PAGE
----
There: Top 5 foods to try in Portugal

Pastel de natas from the famous Pasteis de Belem.

Pastel de natas (or custard tarts) from the famous Pasteis de Belem.

My experience of the beautiful country of Portugal was a five-week Rotary GSE exchange trip. A team from Australia and a team from Portugal swapped countries in order to complete a professional development program and experience the culture of each others country.

We stayed with families who would spend whole days with us, taking us to areas of cultural significance, schools, hospitals, work experience and more. We saw about half the country from the southern most region of the Algarve to the town of Alcobaca and everything in between.

I learnt that a huge part of the Portuguese culture is food. Words cannot describe the amount of food I ate … but my pant size when I returned home could certainly give an indication! We were treated like kings and I ate more silver service dishes than I ever have in my life. The Portuguese were proud to share their absolute best cuisine with us and would often prompt us to eat every last morsel of their amazing three course meals with a simple ‘Oh don’t you like it’?

 If you travel to Portugal be sure to try these delicacies: treats – tried and tested by me!

Pastel de nata (Portuguese custard tart)

Many Portuguese will argue that the only place to get these custard filled, buttery pastries is at the Pasteis de Belem bakery and I agree – a trip to Portugal is not complete without a visit there. Watching these treats come out of the oven on massive trays, sprinkling them with cinnamon and icing sugar and eating them while still warm is an amazing experience. You can take a train from Lisbon’s Cais de Sodre train station to Belem on the Cascais line. While in Belem be sure to visit the Tour de Belem, Jeronimos monastery, monument to the discoveries and naval museum.

The reason that Portugal has so many delicious pastries is a result of the monks who developed these recipes in monasteries in the 18th century. The story goes that the secret recipe currently used in Belem is the exact recipe developed by the monks so many years ago. That said, I once had some homemade tarts with choc chips that were pretty delicious too.

Chorizo baked inside fresh crusty bread.

Chorizo baked inside fresh crusty bread.

Chorizo bread

Many times I fell into the trap of gorging on this delicious bread only to realise it was just an appetiser and I was then expected to eat an entire three course meal after that.

It is exactly as it sounds, cut up Chorizo is baked in the bread and the result (as if fresh bread isn’t delicious enough) is that the oils infuse into the mixture. If you are near the town of Sesimbra visit the Moinho do Outeiro windmill bakery for bread made from authentically ground flour. But honestly, the absolute best is made with love in a home kitchen.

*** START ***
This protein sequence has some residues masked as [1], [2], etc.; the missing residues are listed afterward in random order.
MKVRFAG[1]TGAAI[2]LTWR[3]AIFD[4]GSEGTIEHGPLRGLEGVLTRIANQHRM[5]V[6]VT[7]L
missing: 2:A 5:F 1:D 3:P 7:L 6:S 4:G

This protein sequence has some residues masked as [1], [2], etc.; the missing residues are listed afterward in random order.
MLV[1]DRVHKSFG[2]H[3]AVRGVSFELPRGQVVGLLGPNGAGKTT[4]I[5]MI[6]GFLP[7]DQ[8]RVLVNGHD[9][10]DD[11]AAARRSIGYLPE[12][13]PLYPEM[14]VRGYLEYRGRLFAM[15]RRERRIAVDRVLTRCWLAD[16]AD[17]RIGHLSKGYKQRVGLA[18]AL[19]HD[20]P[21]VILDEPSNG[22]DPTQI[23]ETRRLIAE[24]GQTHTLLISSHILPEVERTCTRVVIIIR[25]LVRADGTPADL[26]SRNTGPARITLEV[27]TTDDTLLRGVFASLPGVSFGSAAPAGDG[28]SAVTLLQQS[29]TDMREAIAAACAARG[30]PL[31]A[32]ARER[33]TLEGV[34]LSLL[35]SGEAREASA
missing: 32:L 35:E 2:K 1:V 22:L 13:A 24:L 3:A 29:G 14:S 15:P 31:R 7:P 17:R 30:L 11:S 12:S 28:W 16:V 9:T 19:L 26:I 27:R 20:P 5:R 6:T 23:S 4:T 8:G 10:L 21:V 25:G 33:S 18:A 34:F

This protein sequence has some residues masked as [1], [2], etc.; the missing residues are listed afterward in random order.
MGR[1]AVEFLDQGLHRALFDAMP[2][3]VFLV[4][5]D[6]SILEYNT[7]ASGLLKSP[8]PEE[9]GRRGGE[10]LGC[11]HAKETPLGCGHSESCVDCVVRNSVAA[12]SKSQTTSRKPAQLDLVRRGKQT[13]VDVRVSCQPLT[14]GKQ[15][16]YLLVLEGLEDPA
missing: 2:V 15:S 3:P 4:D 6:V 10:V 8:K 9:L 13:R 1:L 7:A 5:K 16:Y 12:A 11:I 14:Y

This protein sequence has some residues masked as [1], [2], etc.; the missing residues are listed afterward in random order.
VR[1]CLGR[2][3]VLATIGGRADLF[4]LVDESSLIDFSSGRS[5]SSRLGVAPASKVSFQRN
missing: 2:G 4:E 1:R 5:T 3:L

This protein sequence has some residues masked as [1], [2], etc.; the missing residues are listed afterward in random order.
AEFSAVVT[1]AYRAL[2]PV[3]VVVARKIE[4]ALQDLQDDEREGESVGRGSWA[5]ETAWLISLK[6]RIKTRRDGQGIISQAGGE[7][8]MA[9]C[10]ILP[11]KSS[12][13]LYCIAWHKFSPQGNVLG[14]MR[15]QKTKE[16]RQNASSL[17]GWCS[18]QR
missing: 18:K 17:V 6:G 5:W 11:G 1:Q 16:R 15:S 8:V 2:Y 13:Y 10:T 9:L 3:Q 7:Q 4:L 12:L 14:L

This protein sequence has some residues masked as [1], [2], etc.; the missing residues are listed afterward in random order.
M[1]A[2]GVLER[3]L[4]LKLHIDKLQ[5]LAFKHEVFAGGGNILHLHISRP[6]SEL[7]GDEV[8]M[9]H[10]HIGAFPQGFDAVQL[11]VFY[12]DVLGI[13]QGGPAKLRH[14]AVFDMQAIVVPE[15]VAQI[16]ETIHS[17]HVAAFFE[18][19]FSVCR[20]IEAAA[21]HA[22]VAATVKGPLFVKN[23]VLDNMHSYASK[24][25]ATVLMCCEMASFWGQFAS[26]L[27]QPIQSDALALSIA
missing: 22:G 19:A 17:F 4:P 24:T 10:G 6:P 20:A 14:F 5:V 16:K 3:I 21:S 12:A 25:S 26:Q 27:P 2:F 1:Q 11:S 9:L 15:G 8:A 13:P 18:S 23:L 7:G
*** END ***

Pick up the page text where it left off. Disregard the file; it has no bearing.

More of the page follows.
Cod fish or Baccalau

The Portuguese say that there are 1000 ways to cook this fish and I am pretty sure I got close to trying them all. So close, that it was almost a year after I returned home from this trip that I could actually start eating any fish again.

Interestingly, the Portuguese love baccalau so much that they fished it to extinction in their own waters. The stuff you get in Portugal now days is most likely from Norway and is salty to taste because it is dried and salted for ease of transport.

One of the 1000 ways you can cook cod fish.

One of the 1000 ways you can cook cod fish.


Anyone from a western culture probably associates sardines as those tiny wilted things found in cans. Well not in Portugal.

Sardines are medium sized fleshy fish oozing with natural oils. Sardine season runs from June to December. I tried this treats on one of the islands that make up the lagoon system at Olhao in the Algarve. These calm protected waters provide the perfect breeding ground for the creatures.

There is a special way to eat it as well. First you have to place the fish on top of some crunchy home made bread and then eat the fish from the bread, eating as many as you like. Each time you place the fish on the bread its natural oils are trapped in it and once you have had your fill of fish – it is time to eat the delicious oil filed bread too!

Conquilhas clams (cockle) stew

We were a little apprehensive when we were presented with a dish made from ‘clams’ as in Australia we call them cockles and while these can be seen on our beaches we don’t generally eat them.

But our experience taught us that the Portuguese do a great seafood stew and we soon found that a stew made from cockles is equally delicious. The dish is also popular in the southern region of the Algarve where the lagoon systems and sandy beaches provide the perfect breeding ground and fresh seawater is often an essential ingredient.

A delicious Portuguese seafood stew.

A delicious Portuguese seafood stew.

Portugal really is a foodie heaven and this list barely scratches the surface. But if you are looking for a tip to make the most of this beautiful country I highly recommend trying some authentic Portuguese food.


One response to “There: Top 5 foods to try in Portugal

  1. Pingback: Protect Portugal’s Algarve birds | Dear Kitty. Some blog·

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